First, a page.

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Roundup: A look at news south of the border

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Mexican news

Roundup: A look at news south of the border

  • Nuevo Dia screenshot

A roundup of news coverage from the Mexican side of the border, with stories from websites in Sonora, Chihuahua, Tamaulipas, and Mexico City.

Drug war

Only a day after Human Rights Watch denounced the Mexican government's handling of the drug war, the Washington Office on Latin America said that the Merida Initiative, the main program through which the U.S. government helps the Mexican government fight the drug cartels, had actually generated more violence, rather than diminishing it, reported El Imparcial on Thursday.

Along the border, U.S. Customs at the Mariposa Port of Entry in Nogales found 3,000 pounds of marijuana hidden among watermelons on a truck, reported Nuevo Dia on Thursday. Authorities in Nogales, Sonora burned nine metric tons of marijuana and other drugs on Wednesday, reported Nuevo Dia. The drugs were left over from seizures made recently by local, state, and federal law enforcement. Law enforcement capitalized on a tip and seized more than 1,200 pounds of marijuana on its way from Hermosillo to Nogales, Sonora, reported Nuevo Dia on Thursday.

In national news about the drug war, six law enforcement officials in the state of Aguascalientes were arrested for allegedly helping drug cartels move their product. No names were released, reported El Diario de Juarez on Thursday. Ovidio Limon Sanchez, considered by the Drug Enforcement Agency to be one of Chapo Guzman's top lieutenants, with a $5 million reward for his capture, was caught in Culiacan, Sinaloa, reported El Universal on Thursday.

Community news

The federal police officers stationed in Agua Prieta, Sonora are annoying local residents by parking their trucks in more than one parking space, reported El Periodico de Agua Prieta. Photos taken last Friday show a federal police truck taking up at least two spots while apparently the driver went into a convenience store for some sodas. A few days later, an elite unit of the Mexican federal police was photographed searching random people on the streets of Agua Prieta, reported El Periodico de Agua Prieta.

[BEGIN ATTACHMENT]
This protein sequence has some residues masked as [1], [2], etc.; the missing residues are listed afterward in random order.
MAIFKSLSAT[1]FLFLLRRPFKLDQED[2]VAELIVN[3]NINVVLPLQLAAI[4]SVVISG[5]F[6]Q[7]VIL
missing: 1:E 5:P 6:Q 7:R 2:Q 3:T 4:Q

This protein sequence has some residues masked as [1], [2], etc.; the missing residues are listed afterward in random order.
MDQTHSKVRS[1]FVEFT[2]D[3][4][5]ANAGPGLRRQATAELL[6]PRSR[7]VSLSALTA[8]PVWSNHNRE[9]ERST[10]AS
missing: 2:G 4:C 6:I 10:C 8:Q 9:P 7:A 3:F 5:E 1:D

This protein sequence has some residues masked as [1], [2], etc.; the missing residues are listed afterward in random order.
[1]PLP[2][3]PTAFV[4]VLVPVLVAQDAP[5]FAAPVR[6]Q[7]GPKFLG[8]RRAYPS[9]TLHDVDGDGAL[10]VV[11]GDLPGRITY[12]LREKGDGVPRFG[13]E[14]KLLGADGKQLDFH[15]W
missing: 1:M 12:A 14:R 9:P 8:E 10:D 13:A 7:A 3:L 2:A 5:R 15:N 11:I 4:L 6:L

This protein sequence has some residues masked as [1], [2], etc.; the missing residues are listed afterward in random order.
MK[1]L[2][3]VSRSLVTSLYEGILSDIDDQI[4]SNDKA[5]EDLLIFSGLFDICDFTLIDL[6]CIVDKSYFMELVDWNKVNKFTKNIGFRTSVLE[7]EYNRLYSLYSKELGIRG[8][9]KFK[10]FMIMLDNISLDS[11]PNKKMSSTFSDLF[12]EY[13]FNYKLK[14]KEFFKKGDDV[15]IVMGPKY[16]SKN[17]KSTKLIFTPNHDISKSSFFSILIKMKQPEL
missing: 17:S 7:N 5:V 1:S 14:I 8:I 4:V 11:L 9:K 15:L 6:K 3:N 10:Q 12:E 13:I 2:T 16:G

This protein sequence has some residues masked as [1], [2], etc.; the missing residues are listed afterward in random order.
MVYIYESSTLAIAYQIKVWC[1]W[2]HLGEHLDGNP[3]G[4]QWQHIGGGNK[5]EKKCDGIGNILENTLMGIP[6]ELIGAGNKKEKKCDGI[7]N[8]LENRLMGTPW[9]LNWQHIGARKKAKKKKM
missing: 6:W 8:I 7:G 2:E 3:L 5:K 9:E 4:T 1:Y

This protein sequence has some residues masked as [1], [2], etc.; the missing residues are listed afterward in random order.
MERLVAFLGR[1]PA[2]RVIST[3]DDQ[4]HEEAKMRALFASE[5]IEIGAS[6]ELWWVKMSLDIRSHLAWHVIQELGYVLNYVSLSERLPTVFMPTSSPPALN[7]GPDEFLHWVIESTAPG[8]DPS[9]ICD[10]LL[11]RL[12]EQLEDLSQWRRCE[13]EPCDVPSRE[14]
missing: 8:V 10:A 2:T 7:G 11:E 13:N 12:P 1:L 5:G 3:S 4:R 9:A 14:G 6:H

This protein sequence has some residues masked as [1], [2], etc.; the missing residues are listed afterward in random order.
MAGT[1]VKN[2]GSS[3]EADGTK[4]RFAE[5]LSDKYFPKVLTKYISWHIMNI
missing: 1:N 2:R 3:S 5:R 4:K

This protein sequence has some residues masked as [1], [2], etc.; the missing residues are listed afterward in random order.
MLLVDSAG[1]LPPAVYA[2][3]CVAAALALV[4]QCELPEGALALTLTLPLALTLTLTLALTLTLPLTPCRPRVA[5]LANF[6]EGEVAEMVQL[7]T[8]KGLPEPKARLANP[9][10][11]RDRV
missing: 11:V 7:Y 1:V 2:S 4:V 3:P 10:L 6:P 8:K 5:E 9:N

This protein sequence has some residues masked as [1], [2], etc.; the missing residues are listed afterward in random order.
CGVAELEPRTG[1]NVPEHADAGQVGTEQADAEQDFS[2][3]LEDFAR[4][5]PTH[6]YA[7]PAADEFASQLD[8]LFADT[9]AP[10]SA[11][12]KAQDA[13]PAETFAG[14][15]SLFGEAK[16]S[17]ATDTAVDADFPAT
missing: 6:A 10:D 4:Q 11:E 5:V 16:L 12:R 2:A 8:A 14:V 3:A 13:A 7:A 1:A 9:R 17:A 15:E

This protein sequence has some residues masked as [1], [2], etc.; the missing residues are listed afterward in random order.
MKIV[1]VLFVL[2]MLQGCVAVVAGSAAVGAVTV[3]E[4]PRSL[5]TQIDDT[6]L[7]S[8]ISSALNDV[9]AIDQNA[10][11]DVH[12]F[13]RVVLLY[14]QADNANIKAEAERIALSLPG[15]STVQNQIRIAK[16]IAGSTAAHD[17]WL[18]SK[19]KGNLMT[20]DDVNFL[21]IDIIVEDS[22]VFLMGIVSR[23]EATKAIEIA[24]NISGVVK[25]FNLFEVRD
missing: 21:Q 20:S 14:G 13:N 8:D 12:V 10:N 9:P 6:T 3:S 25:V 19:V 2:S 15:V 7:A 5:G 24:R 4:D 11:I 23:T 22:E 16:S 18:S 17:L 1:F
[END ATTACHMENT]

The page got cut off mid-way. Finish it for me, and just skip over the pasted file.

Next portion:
A man was killed by machine gun bullets in the streets of Nogales, Sonora late Sunday night, reported Nuevo Dia. Two triple-murders, in separate locations in the state of Chihuahua, were reported by El Diario de Juarez on Thursday.

U.S. Customs and Border Protection inaugurated a new system designed to speed up the process of going through checkpoints at the border in El Paso. In the new system, pedestrians can use identification cards equipped with radio frequency chips, reported El Mañana on Thursday.

The National Forestry Commission warned residents of Mexico's northern states that the dryness of the past few months has created the conditions for fires from now until December, reported El Imparcial on Thursday.

The number of Mexicans living abroad who registered to vote in Mexican elections rose 239 percent since 2005, reported El Imparcial on Thursday. Mexican officials received 2,963 registrations, with 97 percent of them coming from Mexicans living in the United States.


The Mexican government announced a plan to keep shoppers on the southern side of the border during Black Friday, the day after Thanksgiving and reputedly the most hectic shopping day of the year, reported El Mañana on Thursday. Mexican shoppers will be able to take advantage of discounts on a wide array of goods so that they keep their business in Mexico.

Representatives from Atlas Advertising, Inc. met with business leaders and politicians in Nogales, Sonora to discuss how to make the city more attractive to investors, reported Nuevo Dia.

In two weeks, bidding will begin on the construction of a natural gas pipeline from Juarez to Chihuahua. The construction is expected to begin early next year at a cost of $600 million, reported El Diario de Juarez on Thursday.

Mexican President Calderon pushed for more agricultural production in greenhouses, saying that it was a more profitable way of farming and would spare Mexican farmers from losing their crops due to freezes, as happened last year, reported El Imparcial on Thursday.

Ivan Barona will meet with the Secretary of Communication and Transportation on Friday to show good faith in his offer to invest $400 million to save the state-owned airline, El Universal reported on Thursday.

Standard & Poor's elevated its economic risk rating for Mexico. Part of the reason for the change was the vulnerability of the Mexican economy to the economic cycles of the United States, El Diario de Juarez reported on Wednesday.

Curtis Prendergast also writes for The Sonoran Chronicle.

Original reports

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